Soccer is called the beautiful game, but injuries also can make it a dangerous one
By American Heart Association News
With the final World Cup showdown this Sunday, frenzied fans have seen the best soccer has to offer.
They’ve also seen some of the worst injuries the sport can inflict.
While chasing down a ball during a game last month against Iran, Moroccan midfielder Noureddine Amrabat knocked heads with a rival so violently he awoke hours later in a hospital with a concussion – and no memory of the match he just played.
But it’s not just elite players who are susceptible to dangerous injuries from soccer, which has come under scrutiny in recent years for concussion management.
More than half of soccer-related concussions come from some type of “aerial challenge,” where two players competing for a ball crash in mid-air at high speeds, said Dr. George Chiampas, chief medical officer for U.S. Soccer, the sport’s national governing body.
The injuries could be from a head-to-head collision, or from an elbow or knee to the head. Sometimes, it’s the ground that gives the noggin a good knock after the player falls or gets pushed down.
“What makes a concussion a very complex injury is that it's a difficult thing to see on any traditional imaging, or any biomarkers,” said Chiampas, an assistant professor of emergency and sports medicine at Northwestern University in Chicago. “There’s no blood test that can verify that someone has suffered a concussion.”
Direct head collisions aren’t the only perils to potential brain damage, however.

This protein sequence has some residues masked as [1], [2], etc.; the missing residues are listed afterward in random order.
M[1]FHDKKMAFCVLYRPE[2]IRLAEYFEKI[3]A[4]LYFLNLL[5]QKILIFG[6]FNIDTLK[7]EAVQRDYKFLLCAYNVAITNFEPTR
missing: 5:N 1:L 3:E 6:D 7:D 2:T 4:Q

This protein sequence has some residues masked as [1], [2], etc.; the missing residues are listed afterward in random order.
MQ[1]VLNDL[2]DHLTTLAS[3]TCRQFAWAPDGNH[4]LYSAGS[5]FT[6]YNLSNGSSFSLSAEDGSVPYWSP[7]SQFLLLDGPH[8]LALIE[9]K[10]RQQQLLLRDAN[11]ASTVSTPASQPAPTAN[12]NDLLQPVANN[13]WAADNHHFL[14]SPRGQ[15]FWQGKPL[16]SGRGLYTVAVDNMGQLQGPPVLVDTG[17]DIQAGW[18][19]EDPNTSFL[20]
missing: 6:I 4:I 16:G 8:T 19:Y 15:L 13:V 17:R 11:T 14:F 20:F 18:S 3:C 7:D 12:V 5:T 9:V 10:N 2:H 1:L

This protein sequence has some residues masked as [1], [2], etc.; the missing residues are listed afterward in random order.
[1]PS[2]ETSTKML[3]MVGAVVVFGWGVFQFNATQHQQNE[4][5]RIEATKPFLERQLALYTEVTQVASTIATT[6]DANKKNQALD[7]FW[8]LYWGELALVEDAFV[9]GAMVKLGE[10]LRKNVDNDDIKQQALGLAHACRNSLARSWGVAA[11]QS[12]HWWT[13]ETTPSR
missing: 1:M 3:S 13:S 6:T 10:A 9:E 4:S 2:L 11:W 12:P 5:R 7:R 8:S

Recent studies have found that regularly “heading” soccer balls can cause cognitive problems. And a new report published earlier this year suggests consistent headers may result in worse cognitive function than a direct hit from occasional collisions or recognized concussions.
Dr. Michael Lipton, a neuroscientist whose research focuses on “sub-concussive” impacts, said smaller but more frequent blows like those from heading a soccer ball often fly beneath the radar because they usually don’t cause physical symptoms immediately.
But even regular recreational soccer players can easily head a soccer ball hundreds or even thousands of times in a single year, he said. That repeated impact, spread over several years, can have “an accumulating effect on the brain,” said Lipton, a professor of radiology and psychiatry at Albert Einstein College of Medicine and Montefiore Medical Center in New York.
“More extreme amounts of heading seem to create changes in the brain's microscopic structure, which then lead to changes in cognitive function,” he said.
Specifically, research suggests that regular heading of the ball can impair memory, attention and executive function.
In a study published in April that looked at 308 amateur soccer players in New York City who played at least six months a year, participants who reported the most headings in a two-week period had poorer performance on tests for attention, memory and reaction time. Meanwhile, no such connection was detected between accidental head collisions or recognized concussions and cognitive function.
While Lipton’s work looked at adults, similar findings over the years were enough in 2015 to prompt U.S. Soccer to completely ban heading by players 10 and younger. Headers also were limited to training practices for players 11 through 13.
Those restrictions got additional backing in May when a study presented at an American College of Sports Medicine meeting showed kids ages 9 to 11 who headed a ball at least once during a game had lower scores afterward on cognitive tests.
U.S. Soccer has invested deep resources and personnel over the years to address concussion prevention, management and awareness, Chiampas said. One of the first steps nearly four years ago was to hire him as the federation’s first-ever chief medical officer.
U.S. Soccer also created the “Recognize to Recover” program, with guidance from medical experts, to reduce injuries among soccer players of all ages and to promote safe play by everyone in and around the soccer field.
“We’re establishing a culture of safety within our games that we want to become innate across the United States,” Chiampas said, “not just for our players, but for coaches, referees and even parents.”
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